Understanding Cholesterol Tests

Published on May 20, 2022

High cholesterol levels increase the risk of blocks within the blood vessels, and could result in a heart attack or stroke. The lipid profile test is a blood test that is advised every 4 to 6 years for those who are not at a risk for cardiovascular disease, and more often in the others.

The lipid profile test estimates several parameters such as the HDL-cholesterol, LDL-cholesterol, VLDL-cholesterol and triglycerides. These molecules contain fats. While some of the parameters are measured from the blood sample, others are calculated based on the measured values.

HDL-cholesterol versus the others

The HDL-cholesterol is often referred to as the ‘good cholesterol’. A low level of HDL-cholesterol is associated with an increase in cardiovascular risk. This is in contrast to other cholesterol molecules, where low levels are desirable. To separate the good from the undesirable, the HDL-cholesterol levels are subtracted from the total cholesterol levels. This parameter, referred to as the non-HDL cholesterol, is a better indicator of the harmful cholesterol levels compared to the total cholesterol levels.

The Non-HDL cholesterol molecules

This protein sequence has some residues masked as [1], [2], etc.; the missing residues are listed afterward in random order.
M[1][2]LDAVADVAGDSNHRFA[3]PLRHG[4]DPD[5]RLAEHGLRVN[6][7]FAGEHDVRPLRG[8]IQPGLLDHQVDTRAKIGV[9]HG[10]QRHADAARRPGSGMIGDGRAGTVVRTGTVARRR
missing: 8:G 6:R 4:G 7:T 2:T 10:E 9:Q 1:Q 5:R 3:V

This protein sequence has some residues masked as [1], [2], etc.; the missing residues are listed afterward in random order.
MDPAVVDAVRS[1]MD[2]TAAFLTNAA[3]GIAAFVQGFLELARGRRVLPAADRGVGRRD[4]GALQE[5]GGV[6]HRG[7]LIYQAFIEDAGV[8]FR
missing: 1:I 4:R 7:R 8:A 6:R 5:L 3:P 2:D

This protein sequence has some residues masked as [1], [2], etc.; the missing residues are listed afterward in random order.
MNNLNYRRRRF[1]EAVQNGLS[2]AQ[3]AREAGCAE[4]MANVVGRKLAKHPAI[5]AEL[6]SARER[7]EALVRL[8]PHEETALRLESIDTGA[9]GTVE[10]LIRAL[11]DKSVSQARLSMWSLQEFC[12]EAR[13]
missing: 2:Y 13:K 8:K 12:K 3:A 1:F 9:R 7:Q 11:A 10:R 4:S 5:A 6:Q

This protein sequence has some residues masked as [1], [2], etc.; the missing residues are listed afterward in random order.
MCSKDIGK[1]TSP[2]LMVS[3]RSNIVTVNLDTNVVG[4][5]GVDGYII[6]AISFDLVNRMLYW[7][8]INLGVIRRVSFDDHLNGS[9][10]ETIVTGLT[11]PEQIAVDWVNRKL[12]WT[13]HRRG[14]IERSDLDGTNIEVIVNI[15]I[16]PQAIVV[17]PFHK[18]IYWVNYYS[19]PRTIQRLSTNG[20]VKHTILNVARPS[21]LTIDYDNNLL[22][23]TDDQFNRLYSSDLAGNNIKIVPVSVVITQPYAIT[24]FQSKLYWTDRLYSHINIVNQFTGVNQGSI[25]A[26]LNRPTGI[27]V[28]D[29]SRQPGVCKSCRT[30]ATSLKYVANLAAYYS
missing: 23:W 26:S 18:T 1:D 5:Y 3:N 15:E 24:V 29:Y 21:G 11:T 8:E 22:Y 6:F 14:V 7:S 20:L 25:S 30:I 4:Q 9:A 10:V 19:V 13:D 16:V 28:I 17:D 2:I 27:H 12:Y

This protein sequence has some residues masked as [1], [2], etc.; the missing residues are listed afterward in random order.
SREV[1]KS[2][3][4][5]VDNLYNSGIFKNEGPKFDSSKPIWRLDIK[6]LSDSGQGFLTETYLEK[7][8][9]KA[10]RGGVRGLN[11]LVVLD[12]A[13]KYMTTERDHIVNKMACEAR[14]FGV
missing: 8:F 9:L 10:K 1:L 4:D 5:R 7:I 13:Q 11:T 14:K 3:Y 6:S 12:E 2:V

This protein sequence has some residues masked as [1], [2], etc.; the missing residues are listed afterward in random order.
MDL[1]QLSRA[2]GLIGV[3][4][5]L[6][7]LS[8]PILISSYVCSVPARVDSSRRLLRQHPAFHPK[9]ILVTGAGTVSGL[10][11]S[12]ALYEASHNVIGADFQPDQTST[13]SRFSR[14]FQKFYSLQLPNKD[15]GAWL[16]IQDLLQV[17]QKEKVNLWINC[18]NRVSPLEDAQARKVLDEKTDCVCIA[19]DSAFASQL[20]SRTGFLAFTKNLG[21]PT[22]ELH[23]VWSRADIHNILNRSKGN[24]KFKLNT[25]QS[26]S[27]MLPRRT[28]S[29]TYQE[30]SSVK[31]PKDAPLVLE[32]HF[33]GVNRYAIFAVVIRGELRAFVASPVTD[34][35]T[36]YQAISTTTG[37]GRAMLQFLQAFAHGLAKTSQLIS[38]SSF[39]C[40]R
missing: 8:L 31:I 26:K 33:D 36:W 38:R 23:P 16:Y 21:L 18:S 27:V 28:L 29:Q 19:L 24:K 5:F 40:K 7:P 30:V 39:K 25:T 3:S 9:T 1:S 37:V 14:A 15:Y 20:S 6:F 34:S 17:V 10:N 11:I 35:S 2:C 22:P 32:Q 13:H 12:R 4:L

The non-HDL cholesterol molecules includes the LDL-cholesterol, VLDL-cholesterol and the triglycerides. Among these, the LDL-cholesterol level is considered an important risk factor for cardiovascular disease. High triglyceride levels are usually accompanied by high LDL-cholesterol levels or low HDL-cholesterol levels. Very high triglyceride levels could increase the risk of inflammation of the pancreas.

Treatment of high cholesterol levels

Treatment decisions to lower cholesterol levels are usually taken based on the LDL-cholesterol levels. Physicians use cholesterol-lowering medications to control the LDL-cholesterol levels and therefore prevent cardiovascular disease. If the triglyceride levels remain high despite treatment with these medicines, diet control and physical activity, additional medications may be prescribed.


Third Report of the National Cholesterol Education Program (NCEP) Expert Panel on Detection, Evaluation, and Treatment of High Blood Cholesterol in Adults (Adult Treatment Panel III). Available at https://www.nhlbi.nih.gov/files/docs/guidelines/atp3xsum.pdf

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